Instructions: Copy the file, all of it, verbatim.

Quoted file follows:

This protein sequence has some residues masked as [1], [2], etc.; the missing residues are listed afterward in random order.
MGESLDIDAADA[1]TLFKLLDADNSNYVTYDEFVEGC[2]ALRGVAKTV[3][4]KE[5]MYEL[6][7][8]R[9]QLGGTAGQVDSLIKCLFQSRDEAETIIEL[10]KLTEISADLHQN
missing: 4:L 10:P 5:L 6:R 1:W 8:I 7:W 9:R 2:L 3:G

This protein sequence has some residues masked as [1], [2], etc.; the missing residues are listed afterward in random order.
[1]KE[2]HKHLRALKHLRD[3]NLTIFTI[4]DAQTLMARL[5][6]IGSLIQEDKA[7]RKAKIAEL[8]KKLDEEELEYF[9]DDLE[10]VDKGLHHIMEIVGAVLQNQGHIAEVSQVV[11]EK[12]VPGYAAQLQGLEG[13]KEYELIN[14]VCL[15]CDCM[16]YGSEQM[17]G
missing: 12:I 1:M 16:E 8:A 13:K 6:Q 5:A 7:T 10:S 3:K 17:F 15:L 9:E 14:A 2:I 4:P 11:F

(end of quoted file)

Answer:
This protein sequence has some residues masked as [1], [2], etc.; the missing residues are listed afterward in random order.
MGESLDIDAADA[1]TLFKLLDADNSNYVTYDEFVEGC[2]ALRGVAKTV[3][4]KE[5]MYEL[6][7][8]R[9]QLGGTAGQVDSLIKCLFQSRDEAETIIEL[10]KLTEISADLHQN
missing: 4:L 10:P 5:L 6:R 1:W 8:I 7:W 9:R 2:L 3:G

This protein sequence has some residues masked as [1], [2], etc.; the missing residues are listed afterward in random order.
[1]KE[2]HKHLRALKHLRD[3]NLTIFTI[4]DAQTLMARL[5][6]IGSLIQEDKA[7]RKAKIAEL[8]KKLDEEELEYF[9]DDLE[10]VDKGLHHIMEIVGAVLQNQGHIAEVSQVV[11]EK[12]VPGYAAQLQGLEG[13]KEYELIN[14]VCL[15]CDCM[16]YGSEQM[17]G
missing: 12:I 1:M 16:E 8:A 13:K 6:Q 5:A 7:T 10:S 3:K 17:F 15:L 9:E 14:A 2:I 4:P 11:F